For the uninitiated, Trimpin (that's his full name) is a wonderfully obsessive individual. Sui generis, par excellence. He creatively merges sculpture and music in unexpected ways, from a six-story-high microtonal xylophone to his own inventions that mechanically play nearly every instrument in the orchestra.
Perhaps his most famous undertaking is a tornado-shaped column of electric guitars called Roots and Branches, installed in Seattle's Experience Music Project (designed by Frank Gehry and financed by Microsoft co-founder Paul Allen). The guitars are both played and self-tuned automatically via Trimpin's mechanical wizardry.
Edgy eased himself into the Starkland mastering engineer's Aeron chair, popped open a sugar-free Red Bull, and began to reminisce.
"Back in 1989, I attended a new music festival in Telluride, Colorado, of all places." He explained most concerts took place that town's delightfully diminutive Sheridan Opera House, which seats 238.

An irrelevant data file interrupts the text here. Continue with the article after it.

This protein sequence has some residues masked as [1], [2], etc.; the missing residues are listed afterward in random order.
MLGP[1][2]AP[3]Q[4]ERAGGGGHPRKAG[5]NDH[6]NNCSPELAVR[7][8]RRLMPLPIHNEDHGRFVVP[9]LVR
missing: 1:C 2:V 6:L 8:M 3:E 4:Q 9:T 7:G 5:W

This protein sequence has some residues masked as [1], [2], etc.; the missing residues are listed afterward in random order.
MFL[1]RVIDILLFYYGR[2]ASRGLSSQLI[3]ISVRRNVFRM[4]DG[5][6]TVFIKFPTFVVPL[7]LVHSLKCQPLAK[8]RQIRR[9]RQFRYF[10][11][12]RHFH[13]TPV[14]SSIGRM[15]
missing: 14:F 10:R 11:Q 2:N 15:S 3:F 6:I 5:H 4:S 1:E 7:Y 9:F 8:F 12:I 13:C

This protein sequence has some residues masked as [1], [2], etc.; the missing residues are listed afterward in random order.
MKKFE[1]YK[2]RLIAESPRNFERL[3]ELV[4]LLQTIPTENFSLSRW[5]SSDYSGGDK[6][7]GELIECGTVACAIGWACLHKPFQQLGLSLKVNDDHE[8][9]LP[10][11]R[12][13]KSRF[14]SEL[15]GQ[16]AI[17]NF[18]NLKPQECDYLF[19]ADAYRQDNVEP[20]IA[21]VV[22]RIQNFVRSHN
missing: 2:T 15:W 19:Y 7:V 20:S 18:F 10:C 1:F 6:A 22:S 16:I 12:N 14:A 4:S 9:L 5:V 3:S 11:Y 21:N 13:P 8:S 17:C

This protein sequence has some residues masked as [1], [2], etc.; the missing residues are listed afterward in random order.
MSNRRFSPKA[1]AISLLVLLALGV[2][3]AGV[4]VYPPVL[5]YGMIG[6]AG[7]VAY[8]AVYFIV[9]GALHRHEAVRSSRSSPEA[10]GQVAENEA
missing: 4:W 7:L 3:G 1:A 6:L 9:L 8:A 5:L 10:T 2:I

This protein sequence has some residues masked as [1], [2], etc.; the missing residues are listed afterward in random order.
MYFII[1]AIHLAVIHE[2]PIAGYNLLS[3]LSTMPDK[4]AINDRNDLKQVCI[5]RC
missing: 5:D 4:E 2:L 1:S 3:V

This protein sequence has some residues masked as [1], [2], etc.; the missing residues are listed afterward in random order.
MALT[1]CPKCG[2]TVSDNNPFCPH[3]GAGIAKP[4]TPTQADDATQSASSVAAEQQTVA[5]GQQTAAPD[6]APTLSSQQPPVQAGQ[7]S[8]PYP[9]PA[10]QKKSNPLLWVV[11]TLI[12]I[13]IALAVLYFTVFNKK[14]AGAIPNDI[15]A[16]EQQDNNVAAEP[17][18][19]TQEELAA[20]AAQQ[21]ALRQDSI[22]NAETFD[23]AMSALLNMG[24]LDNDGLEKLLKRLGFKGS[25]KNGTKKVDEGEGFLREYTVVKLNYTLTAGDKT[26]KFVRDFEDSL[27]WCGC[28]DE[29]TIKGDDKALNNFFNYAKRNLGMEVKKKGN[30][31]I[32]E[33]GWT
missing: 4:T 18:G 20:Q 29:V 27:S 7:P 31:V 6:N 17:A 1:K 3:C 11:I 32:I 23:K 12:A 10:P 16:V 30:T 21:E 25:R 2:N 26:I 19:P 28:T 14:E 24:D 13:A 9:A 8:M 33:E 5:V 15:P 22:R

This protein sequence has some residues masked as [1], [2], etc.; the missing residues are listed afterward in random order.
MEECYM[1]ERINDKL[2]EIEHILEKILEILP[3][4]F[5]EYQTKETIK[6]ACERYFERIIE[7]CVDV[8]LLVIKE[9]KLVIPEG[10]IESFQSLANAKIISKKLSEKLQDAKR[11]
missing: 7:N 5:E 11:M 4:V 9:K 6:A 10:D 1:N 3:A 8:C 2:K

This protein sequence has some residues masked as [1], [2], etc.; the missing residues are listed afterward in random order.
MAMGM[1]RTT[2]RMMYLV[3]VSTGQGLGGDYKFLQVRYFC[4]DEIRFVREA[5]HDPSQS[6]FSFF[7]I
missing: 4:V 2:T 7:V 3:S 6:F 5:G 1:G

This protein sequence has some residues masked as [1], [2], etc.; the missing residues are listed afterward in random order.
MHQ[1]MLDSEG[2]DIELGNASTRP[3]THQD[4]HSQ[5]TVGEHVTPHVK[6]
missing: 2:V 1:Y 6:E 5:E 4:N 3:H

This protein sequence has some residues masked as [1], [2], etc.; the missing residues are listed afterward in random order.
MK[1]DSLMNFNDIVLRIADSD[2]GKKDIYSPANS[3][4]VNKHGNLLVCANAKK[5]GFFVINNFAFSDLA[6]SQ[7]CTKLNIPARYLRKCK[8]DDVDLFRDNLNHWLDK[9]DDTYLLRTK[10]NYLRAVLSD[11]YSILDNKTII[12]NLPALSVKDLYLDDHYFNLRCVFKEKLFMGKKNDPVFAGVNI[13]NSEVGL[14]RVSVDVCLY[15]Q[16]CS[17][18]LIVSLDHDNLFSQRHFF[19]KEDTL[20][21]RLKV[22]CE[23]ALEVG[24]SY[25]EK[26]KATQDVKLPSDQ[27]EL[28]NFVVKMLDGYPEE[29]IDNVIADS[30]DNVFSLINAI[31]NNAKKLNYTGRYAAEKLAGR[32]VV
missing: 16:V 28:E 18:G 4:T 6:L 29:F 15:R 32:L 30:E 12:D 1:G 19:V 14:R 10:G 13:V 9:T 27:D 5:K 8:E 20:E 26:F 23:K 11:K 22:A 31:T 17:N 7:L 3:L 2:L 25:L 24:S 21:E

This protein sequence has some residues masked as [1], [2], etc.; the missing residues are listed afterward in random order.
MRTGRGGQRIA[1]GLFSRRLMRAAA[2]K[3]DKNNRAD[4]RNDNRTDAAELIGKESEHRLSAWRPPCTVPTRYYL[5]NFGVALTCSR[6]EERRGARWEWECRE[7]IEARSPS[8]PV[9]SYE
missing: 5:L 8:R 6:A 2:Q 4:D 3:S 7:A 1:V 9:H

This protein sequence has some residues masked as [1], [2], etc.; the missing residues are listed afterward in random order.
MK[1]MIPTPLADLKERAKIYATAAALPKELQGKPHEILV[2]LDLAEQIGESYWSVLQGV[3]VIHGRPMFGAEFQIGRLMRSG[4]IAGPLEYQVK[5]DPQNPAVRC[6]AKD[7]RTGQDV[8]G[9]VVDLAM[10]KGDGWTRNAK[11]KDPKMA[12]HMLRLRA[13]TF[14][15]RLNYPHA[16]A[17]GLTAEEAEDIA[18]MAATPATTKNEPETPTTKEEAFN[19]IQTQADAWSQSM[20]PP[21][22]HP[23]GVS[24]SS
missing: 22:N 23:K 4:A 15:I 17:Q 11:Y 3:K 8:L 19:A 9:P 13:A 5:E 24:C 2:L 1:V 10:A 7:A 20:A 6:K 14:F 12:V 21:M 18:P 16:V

"Upon entering the opera house, I immediately noticed that, hanging in a horseshoe shape from the balcony, there were about 100 Dutch wooden shoes. I learned each shoe contained a tiny mallet, which could be triggered to produce a sharp klonk via wires from each shoe that were attached to a Mac computer. All this had been built and assembled by the guy on stage, Trimpin." The music heard met the audience's expectations inspired by this elaborate setup. Complex, rapid patterns were especially clear because of the spatial configuration, achieving superhuman rhythmic effects.
Trimpin's wooden shoes, equipped with tiny mallets
Conlon Nancarrow was also in attendance, and somehow Trimpin ended up programming Nancarrow music to be performed on the encircling wooden shoes.
"One of the most magical evenings ever," said Edgy Varrez.
Trimpin sums his work up as:
"extending the traditional boundaries of instruments and the sounds they're capable of producing by mechanically operating them. Although they're computer-driven, they're still real instruments making real sounds, but with another dimension added, that of spatial distribution. What I'm trying to do is go beyond human physical limitations to play instruments in such a way that no matter how complex the composition of the timing, it can be pushed over the limits."Since those days, Trimpin has won considerable fame, including a MacArthur "Genius" Award in 1997. A fine article appeared in The New Yorker in 2006.